In just three days I board a one-way flight to Chicago, a place I only just visited for the first time last week. Am I excited? Sure. Nervous? Hell yes.
I can’t stand cold weather. Three years ago I packed up and move to sunny Phoenix from dreary Seattle by myself, but it was different. I was halfway through my undergraduate degree and knew I would meet people on campus, and at least we would all be burdened with mountains of schoolwork on our way into infinite debt together. Now I’m leaving all the sunshine behind to move 1800 miles away to a place I know hardly a thing about (aside what I’ve seen from watching Showtime’s Shameless).
I graduated in May 2016, much to the surprise of my entire family (needless to say, college wasn’t exactly an easy ride for me). Exactly one year later, my father met my boss-to-be on an airplane and I was flown to Miami that same week for an interview. I was offered a regional sales position on the spot, and thus began my new career in hospitality design. Overnight I became in charge of managing accounts and projects in 12 states surrounding the West coast (including Hawaii–what?!). In my first 7 weeks I visited 7 different cities, most places I had never been. I got my first rental car and was pleasantly surprised with a yellow Volkswagen convertible which I foolishly sped around Honolulu with the top down in the rain. Not only was the travel a blessing, but the pay was fantastic. For once I didn’t have to worry about my bank account being overdrawn and having to pay for gas with spare change (this happened much more often than I care to admit).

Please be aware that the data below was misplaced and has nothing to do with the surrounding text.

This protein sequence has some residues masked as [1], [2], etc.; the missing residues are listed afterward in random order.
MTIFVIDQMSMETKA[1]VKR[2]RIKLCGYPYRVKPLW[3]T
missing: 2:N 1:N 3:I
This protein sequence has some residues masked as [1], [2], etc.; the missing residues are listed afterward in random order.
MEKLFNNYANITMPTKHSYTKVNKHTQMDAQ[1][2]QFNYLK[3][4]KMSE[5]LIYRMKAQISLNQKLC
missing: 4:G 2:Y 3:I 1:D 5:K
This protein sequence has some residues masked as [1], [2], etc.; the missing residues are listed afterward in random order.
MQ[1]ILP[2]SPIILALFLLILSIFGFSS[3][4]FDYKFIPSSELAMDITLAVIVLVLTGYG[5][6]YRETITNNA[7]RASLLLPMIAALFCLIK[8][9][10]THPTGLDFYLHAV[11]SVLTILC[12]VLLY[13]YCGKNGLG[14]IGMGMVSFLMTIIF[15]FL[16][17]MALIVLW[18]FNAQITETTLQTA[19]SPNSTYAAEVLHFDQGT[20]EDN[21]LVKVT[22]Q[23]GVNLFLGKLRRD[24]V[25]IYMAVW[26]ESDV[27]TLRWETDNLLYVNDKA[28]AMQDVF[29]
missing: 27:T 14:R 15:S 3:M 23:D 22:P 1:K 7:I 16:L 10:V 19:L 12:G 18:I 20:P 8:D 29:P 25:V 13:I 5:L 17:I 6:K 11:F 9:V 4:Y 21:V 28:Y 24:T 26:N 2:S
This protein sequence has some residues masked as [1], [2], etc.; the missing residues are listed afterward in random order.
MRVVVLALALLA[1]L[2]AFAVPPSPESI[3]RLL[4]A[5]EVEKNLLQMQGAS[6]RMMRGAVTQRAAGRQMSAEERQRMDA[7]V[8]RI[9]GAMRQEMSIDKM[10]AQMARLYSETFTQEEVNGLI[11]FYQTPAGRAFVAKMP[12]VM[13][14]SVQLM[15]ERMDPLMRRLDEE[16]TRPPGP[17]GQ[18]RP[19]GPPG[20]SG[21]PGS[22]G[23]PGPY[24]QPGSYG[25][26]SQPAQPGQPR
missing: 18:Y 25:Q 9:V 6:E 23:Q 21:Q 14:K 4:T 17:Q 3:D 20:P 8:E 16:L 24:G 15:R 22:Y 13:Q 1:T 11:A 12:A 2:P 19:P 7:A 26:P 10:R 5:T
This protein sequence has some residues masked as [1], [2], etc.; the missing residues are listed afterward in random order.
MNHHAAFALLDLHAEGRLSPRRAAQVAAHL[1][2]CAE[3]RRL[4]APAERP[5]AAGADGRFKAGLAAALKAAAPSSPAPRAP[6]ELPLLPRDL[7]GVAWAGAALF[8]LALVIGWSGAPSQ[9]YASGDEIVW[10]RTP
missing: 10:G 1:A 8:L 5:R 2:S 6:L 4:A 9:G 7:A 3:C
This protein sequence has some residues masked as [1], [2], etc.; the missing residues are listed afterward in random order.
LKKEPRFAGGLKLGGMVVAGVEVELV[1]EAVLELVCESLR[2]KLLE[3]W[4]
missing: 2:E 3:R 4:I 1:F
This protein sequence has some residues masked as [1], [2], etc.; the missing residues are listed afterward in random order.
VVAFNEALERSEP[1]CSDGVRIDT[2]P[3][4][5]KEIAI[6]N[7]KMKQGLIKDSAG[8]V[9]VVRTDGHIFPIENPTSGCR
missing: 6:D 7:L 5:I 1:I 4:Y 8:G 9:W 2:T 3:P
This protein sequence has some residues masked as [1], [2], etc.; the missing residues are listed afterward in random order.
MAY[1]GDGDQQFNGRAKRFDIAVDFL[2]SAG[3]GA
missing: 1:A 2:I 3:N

At our team sales meeting in Miami a few weeks ago, I confessed to my boss that my lease was up in Arizona and my plans to move in with a friend had fallen through. “What?! Wait, hold that thought…” she said before hustling to the opposite end of the dinner table to plot with my manager. Shortly after, I was summoned over with another glass of wine and proposed with:
“What do you think about moving to Chicago?”
Less than 24 hours later, I committed to move to Chicago within the month. I had the exciting conversations with my friends about the wild opportunity, the overwhelming conversations with my parents about the prospect of moving to a new place alone, the sad conversations with my Arizona friends about how much I’ll miss them, and the hard conversation with the incredible man I had started dating about how we both know long-distance doesn’t work.
But of all the conversations, the one I had with myself was the hardest. I knew my gut would tell me if I was making the wrong decision. I also know that as much as I am grateful for this career opportunity, it’s not what I want to ultimately do with my life. Writing is my dream, and moving to Chicago away from everything I know for a job that I don’t feel wholeheartedly passionate about feels like a betrayal to myself, especially when I preach daily about the importance of finding passion in your career. But in my dad’s words, “it’s a good gig,” and I know that this is what I am meant to do until I can make writing my life. It’s temporary, and as long as I don’t lose sight of my end goal, trekking through snowbanks on Michigan Ave shouldn’t be so bad.